CEA Responds To NTSB Recommendation

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Arlington, Va. - The Consumer Electronics Association (CEA) addressed the National Transportation Safety Board (NTSB) and its Recommendation H-11-47, which encourages the development of technology features that disable the functions of portable electronics devices within reach of the driver when a vehicle is in motion.

Michael Petricone, CEA government and regulatory affairs senior VP, said in a statement: "CEA is dedicated to promoting a safe driver experience and ensuring that a motorist's highest priority is attention to driving and safe control of the vehicle. As we note in our letter, the technology industry is rapidly developing many new innovations that will ensure a safer roadway experience, from collision avoidance systems to self-operating vehicles.

"We believe that policy approaches to distracted driving must be based in well-grounded science rather than on reflexive calls for bans or regulation. CEA strongly supports legislation banning the use of handheld devices for manual texting while driving, as well as laws that restrict mobile phone use for novice drivers or drivers operating under a graduated drivers' license.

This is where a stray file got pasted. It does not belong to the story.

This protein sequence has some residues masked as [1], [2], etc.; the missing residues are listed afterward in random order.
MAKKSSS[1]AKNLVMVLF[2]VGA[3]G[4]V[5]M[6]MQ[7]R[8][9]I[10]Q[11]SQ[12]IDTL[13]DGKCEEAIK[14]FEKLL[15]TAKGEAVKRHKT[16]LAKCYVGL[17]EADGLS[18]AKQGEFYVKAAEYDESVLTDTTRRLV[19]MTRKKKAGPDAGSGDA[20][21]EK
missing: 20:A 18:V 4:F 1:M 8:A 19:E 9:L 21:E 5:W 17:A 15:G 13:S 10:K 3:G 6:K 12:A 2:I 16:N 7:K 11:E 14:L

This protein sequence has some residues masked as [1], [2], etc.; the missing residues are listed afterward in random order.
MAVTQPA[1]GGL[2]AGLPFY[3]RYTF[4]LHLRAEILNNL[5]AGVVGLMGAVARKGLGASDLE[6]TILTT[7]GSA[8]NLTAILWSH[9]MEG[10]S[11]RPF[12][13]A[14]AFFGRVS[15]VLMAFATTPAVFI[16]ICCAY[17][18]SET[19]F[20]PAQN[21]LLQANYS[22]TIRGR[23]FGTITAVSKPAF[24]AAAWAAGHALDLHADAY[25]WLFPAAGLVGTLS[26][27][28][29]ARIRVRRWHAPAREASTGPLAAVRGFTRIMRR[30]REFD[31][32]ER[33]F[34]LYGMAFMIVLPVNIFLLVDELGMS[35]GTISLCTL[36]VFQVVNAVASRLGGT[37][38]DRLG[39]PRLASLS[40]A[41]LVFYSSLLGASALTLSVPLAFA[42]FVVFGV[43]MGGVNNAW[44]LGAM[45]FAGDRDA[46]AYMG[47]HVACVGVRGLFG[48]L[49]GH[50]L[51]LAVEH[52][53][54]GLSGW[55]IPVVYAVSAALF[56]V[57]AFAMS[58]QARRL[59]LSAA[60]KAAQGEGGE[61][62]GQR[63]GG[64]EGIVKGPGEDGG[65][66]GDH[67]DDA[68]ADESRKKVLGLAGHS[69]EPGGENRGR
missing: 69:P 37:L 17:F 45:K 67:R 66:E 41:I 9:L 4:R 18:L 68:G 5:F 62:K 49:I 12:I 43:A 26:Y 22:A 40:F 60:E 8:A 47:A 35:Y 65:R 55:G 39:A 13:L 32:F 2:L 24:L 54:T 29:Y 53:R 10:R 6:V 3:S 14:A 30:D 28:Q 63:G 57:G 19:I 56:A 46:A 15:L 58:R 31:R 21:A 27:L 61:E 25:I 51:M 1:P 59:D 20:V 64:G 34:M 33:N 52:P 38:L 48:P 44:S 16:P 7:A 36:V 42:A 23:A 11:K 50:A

"CEA must disagree with the NTSB's broad recommendation calling for a ban on the nonemergency use of portable electronics devices (other than those designed to support the driving task) by all drivers. There is no real-world evidence to support such a blanket prohibition unless one would also ban other potential distractions, such as eating, drinking, applying make-up  and engaging with children while in the vehicle. CEA continues to believe that technology in automobiles, whether installed in the dashboard or used as a portable device, should be viewed holistically, and both safety-enhancing and potentially distracting elements should be considered.

"With regard to the specific recommendation made by the NTSB to CEA and CTIA - The Wireless Association, the private sector has aggressively responded to market demand with innovative products and applications that increase driver safety. Current and future technologies could never see the light of day under the NTSB's broad recommendations, which would inhibit the very innovation that promises safer roadways.

"CEA stands ready to partner with the NTSB and any other organization to advocate for safe driving policies that are based on real-world data, and that enable innovation and embrace personal responsibility."


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